JOHANNESBURG — South Africa will restrict the sale of alcohol and limit the size of religious and social gatherings over Easter to prevent the holiday from contributing to a new surge of COVID-19, President Cyril Ramaphosa announced Tuesday.
“Given the role of alcohol in fuelling reckless behavior, we will put in place some restrictions over the Easter weekend,” Ramaphosa said in an address broadcast nationwide.
He said retail sales of alcohol will be banned Friday through Monday. Bars and restaurants will be able to sell alcoholic beverages but will be required to close at 11 p.m.
A maximum of 250 people will be allowed at indoor religious gatherings while 500 people are allowed for outdoor events.
Ramaphosa’s announcement came after he consulted health experts and religious leaders on Tuesday to discuss ways to curb the spread of new infections.
South Africa now has a cumulative number of more than 1.5 million infections since the outbreak of the virus last year, the highest in Africa. A total of 52,788 people have died from COVID-19 in the country.
Ramaphosa said his government is doing everything possible to expand the country’s vaccine campaign.
So far South Africa has vaccinated just over 251, 000 health care workers as part of a Johnson & Johnson study, far short of 1.25 million health workers to be vaccinated as part of the first phase of the country’s vaccination program.
The second phase will see vaccinations of the elderly and those with co-morbidities, which Ramaphosa said would begin in mid-May.
“Although there have been delays in securing vaccine supplies, we are still confident in achieving our vaccination targets,” he said.
“We have secured 11 million doses of the Johnson & Johnson vaccine, which we know to be effective against the dominant variants in our country,” said Ramaphosa. He said South Africa is finalizing a further order of 20 million doses of the J&J vaccine.
South Africa is also about to sign a contract to purchase 20 million doses of the Pfizer vaccine but they are only expected to arrive in the second half of the year, he said. Together, the J&J and Pfizer vaccines will provide South Africa with enough doses to vaccinate 41 million of the country’s population of 60 million, he said.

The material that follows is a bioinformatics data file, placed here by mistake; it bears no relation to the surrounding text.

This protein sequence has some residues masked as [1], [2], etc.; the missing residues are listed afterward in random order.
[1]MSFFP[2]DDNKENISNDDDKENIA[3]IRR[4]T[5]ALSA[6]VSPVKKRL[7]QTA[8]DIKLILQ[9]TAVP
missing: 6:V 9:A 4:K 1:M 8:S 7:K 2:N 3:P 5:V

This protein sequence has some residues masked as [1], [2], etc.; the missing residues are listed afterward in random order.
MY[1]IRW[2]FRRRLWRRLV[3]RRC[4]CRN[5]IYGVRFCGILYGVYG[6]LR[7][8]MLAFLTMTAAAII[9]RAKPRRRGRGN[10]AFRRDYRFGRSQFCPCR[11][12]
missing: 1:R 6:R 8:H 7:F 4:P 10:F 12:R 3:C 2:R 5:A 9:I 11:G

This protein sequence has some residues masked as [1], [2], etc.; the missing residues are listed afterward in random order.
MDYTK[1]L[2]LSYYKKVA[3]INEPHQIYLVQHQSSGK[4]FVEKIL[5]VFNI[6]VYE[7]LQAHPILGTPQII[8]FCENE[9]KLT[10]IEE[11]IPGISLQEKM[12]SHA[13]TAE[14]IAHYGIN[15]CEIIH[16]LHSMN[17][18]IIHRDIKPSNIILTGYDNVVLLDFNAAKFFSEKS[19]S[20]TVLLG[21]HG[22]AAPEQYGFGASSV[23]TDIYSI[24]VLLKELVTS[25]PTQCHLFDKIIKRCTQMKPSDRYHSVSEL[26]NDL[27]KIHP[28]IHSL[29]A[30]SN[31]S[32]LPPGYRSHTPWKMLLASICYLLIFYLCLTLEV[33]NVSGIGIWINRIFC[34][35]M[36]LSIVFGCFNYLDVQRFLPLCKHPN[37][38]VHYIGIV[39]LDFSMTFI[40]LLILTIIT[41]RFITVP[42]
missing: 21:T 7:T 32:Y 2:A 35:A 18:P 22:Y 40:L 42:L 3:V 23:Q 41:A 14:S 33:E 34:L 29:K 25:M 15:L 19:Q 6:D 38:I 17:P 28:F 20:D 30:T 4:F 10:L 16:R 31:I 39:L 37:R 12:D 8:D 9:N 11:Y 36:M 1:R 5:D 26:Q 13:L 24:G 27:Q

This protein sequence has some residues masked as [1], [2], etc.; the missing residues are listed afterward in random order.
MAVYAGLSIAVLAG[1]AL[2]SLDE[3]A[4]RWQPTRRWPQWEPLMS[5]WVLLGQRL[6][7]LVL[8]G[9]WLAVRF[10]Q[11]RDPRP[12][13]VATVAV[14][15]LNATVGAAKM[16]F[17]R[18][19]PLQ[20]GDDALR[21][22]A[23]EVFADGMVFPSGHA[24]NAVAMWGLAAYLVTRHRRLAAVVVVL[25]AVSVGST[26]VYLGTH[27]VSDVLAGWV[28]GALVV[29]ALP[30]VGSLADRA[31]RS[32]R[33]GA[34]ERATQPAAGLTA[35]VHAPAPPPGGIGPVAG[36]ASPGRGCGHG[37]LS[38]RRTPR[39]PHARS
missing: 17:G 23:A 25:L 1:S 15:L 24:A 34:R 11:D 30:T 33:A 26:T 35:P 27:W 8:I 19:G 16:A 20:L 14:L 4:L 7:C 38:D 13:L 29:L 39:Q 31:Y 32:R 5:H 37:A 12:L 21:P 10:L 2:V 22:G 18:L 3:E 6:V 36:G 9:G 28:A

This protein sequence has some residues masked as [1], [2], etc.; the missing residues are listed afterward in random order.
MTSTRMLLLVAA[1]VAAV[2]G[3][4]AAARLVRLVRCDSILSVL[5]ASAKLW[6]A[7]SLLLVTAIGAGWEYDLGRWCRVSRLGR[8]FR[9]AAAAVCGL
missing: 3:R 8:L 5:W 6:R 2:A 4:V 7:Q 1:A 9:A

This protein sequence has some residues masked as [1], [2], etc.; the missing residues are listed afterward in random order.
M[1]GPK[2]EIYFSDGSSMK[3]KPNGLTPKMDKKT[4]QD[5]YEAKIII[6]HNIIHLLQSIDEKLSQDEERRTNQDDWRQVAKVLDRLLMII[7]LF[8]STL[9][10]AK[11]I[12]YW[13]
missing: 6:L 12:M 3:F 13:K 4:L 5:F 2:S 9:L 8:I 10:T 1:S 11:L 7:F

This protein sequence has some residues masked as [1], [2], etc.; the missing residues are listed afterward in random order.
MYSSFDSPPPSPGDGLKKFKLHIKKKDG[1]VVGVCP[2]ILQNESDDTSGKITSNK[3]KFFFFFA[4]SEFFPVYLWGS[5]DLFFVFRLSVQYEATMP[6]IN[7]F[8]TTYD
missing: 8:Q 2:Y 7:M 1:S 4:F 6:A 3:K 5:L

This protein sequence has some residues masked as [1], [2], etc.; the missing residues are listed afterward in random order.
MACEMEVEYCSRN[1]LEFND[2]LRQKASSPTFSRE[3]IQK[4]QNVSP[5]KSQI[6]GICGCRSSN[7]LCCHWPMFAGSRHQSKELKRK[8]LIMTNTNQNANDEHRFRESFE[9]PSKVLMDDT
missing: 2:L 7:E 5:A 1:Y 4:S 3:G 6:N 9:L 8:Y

On Monday Ramaphosa announced that a vaccine manufacturing facility in South Africa would provide 30 million doses for the country and 220 million for the rest of the continent.
The Aspen Pharmacare sterile manufacturing facility, which is based in Gqeberha (formerly Port Elizabeth) in the Eastern Cape province, is to begin producing the Johnson & Johnson vaccine and is expected to start delivering these batches next month, he said. The facility will receive large batches of the components of the J&J vaccine, blend them and then put them in vials and package them, a process called fill and finish.
Aspen will produce 30 million J&J doses for South Africa and more than 220 million doses that will be sold to other African countries, Ramaphosa said.
The $200 million Aspen facility has the capacity to produce 300 million doses of the Johnson & Johnson vaccine annually, he said.
The government has faced criticism over the slow rollout of its vaccination program, which is lagging in its efforts to vaccinate 67% of its population this year. With the slow delivery of vaccines, mass vaccinations have not yet started, making unlikely the target can be reached this year.
The country’s rollout program was affected when it had to sell its batch of 1 million AstraZeneca vaccines which were shown to be less effective against the variant of the virus that is now dominant in the country.
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